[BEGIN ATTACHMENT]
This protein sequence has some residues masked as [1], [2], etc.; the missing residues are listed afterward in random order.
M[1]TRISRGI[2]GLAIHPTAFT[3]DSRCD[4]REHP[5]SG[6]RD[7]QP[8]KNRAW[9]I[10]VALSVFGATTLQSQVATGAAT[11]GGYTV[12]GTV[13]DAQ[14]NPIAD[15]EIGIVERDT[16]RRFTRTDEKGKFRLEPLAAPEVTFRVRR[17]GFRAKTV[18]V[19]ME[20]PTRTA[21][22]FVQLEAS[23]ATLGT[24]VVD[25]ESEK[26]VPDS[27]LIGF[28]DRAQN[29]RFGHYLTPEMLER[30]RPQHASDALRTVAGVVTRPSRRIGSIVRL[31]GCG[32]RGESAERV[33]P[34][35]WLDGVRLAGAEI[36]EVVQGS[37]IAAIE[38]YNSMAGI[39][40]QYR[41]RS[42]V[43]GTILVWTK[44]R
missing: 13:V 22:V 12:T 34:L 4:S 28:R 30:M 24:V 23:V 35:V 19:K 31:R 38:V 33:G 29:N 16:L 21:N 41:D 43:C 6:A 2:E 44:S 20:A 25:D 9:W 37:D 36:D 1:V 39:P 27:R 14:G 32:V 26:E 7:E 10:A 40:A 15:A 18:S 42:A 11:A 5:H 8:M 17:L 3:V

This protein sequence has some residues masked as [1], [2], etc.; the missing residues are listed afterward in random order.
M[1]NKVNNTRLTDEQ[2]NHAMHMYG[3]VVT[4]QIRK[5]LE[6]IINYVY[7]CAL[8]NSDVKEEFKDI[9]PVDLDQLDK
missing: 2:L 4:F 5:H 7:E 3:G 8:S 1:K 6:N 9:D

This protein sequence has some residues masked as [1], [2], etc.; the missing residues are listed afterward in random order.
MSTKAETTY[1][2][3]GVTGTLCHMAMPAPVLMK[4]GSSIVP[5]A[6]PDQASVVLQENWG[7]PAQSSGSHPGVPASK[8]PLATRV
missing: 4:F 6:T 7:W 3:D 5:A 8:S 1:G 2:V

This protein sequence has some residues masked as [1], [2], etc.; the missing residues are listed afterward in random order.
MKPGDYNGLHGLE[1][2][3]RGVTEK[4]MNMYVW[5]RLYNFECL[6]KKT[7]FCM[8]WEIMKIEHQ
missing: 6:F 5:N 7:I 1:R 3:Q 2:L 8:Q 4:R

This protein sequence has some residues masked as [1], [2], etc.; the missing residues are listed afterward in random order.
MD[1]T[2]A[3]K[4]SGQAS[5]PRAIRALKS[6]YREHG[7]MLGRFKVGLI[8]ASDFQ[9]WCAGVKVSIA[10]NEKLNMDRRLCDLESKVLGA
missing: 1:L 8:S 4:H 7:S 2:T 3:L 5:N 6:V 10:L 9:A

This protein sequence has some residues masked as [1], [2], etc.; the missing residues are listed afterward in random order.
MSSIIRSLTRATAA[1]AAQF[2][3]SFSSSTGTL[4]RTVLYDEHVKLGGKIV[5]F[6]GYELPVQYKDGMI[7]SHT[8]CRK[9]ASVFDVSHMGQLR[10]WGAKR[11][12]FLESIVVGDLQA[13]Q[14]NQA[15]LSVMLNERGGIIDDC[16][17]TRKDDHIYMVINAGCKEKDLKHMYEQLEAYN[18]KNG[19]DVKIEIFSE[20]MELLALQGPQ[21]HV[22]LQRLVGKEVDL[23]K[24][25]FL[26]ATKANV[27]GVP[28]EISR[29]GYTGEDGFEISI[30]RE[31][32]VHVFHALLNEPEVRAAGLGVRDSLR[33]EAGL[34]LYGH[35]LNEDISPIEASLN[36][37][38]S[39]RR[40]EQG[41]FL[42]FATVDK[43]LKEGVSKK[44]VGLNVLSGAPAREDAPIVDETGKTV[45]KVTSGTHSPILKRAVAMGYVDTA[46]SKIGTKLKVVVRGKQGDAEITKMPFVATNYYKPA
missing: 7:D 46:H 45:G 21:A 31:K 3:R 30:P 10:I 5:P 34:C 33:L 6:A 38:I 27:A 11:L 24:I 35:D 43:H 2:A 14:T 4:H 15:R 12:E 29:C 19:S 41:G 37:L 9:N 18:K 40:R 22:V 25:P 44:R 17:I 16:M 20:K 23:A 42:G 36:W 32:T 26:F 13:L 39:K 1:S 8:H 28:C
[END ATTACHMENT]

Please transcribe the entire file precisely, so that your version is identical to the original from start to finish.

This protein sequence has some residues masked as [1], [2], etc.; the missing residues are listed afterward in random order.
M[1]TRISRGI[2]GLAIHPTAFT[3]DSRCD[4]REHP[5]SG[6]RD[7]QP[8]KNRAW[9]I[10]VALSVFGATTLQSQVATGAAT[11]GGYTV[12]GTV[13]DAQ[14]NPIAD[15]EIGIVERDT[16]RRFTRTDEKGKFRLEPLAAPEVTFRVRR[17]GFRAKTV[18]V[19]ME[20]PTRTA[21][22]FVQLEAS[23]ATLGT[24]VVD[25]ESEK[26]VPDS[27]LIGF[28]DRAQN[29]RFGHYLTPEMLER[30]RPQHASDALRTVAGVVTRPSRRIGSIVRL[31]GCG[32]RGESAERV[33]P[34][35]WLDGVRLAGAEI[36]EVVQGS[37]IAAIE[38]YNSMAGI[39][40]QYR[41]RS[42]V[43]GTILVWTK[44]R
missing: 13:V 22:V 12:T 34:L 4:S 28:R 30:M 24:V 23:V 35:V 19:K 31:R 38:V 33:G 29:N 16:L 21:N 41:D 43:C 6:A 2:E 44:S 20:A 25:D 9:W 37:D 36:D 1:V 39:P 27:R 14:G 32:V 26:E 7:E 10:A 40:A 15:A 18:S 42:A 11:A 5:H 8:M 17:L 3:V

This protein sequence has some residues masked as [1], [2], etc.; the missing residues are listed afterward in random order.
M[1]NKVNNTRLTDEQ[2]NHAMHMYG[3]VVT[4]QIRK[5]LE[6]IINYVY[7]CAL[8]NSDVKEEFKDI[9]PVDLDQLDK
missing: 2:L 4:F 5:H 7:E 3:G 8:S 1:K 6:N 9:D

This protein sequence has some residues masked as [1], [2], etc.; the missing residues are listed afterward in random order.
MSTKAETTY[1][2][3]GVTGTLCHMAMPAPVLMK[4]GSSIVP[5]A[6]PDQASVVLQENWG[7]PAQSSGSHPGVPASK[8]PLATRV
missing: 4:F 6:T 7:W 3:D 5:A 8:S 1:G 2:V

This protein sequence has some residues masked as [1], [2], etc.; the missing residues are listed afterward in random order.
MKPGDYNGLHGLE[1][2][3]RGVTEK[4]MNMYVW[5]RLYNFECL[6]KKT[7]FCM[8]WEIMKIEHQ
missing: 6:F 5:N 7:I 1:R 3:Q 2:L 8:Q 4:R

This protein sequence has some residues masked as [1], [2], etc.; the missing residues are listed afterward in random order.
MD[1]T[2]A[3]K[4]SGQAS[5]PRAIRALKS[6]YREHG[7]MLGRFKVGLI[8]ASDFQ[9]WCAGVKVSIA[10]NEKLNMDRRLCDLESKVLGA
missing: 1:L 8:S 4:H 7:S 2:T 3:L 5:N 6:V 10:L 9:A

This protein sequence has some residues masked as [1], [2], etc.; the missing residues are listed afterward in random order.
MSSIIRSLTRATAA[1]AAQF[2][3]SFSSSTGTL[4]RTVLYDEHVKLGGKIV[5]F[6]GYELPVQYKDGMI[7]SHT[8]CRK[9]ASVFDVSHMGQLR[10]WGAKR[11][12]FLESIVVGDLQA[13]Q[14]NQA[15]LSVMLNERGGIIDDC[16][17]TRKDDHIYMVINAGCKEKDLKHMYEQLEAYN[18]KNG[19]DVKIEIFSE[20]MELLALQGPQ[21]HV[22]LQRLVGKEVDL[23]K[24][25]FL[26]ATKANV[27]GVP[28]EISR[29]GYTGEDGFEISI[30]RE[31][32]VHVFHALLNEPEVRAAGLGVRDSLR[33]EAGL[34]LYGH[35]LNEDISPIEASLN[36][37][38]S[39]RR[40]EQG[41]FL[42]FATVDK[43]LKEGVSKK[44]VGLNVLSGAPAREDAPIVDETGKTV[45]KVTSGTHSPILKRAVAMGYVDTA[46]SKIGTKLKVVVRGKQGDAEITKMPFVATNYYKPA
missing: 7:D 46:H 45:G 21:A 31:K 3:R 30:P 10:I 5:P 34:C 33:L 6:A 38:I 27:A 11:L 24:I 35:D 43:H 2:A 14:T 4:H 15:R 12:E 29:C 19:S 41:G 37:L 9:N 18:K 40:R 22:V 25:P 44:R 17:I 16:M 20:K 23:A 42:G 36:W 32:T 26:F 13:L 39:K 1:S 8:H 28:C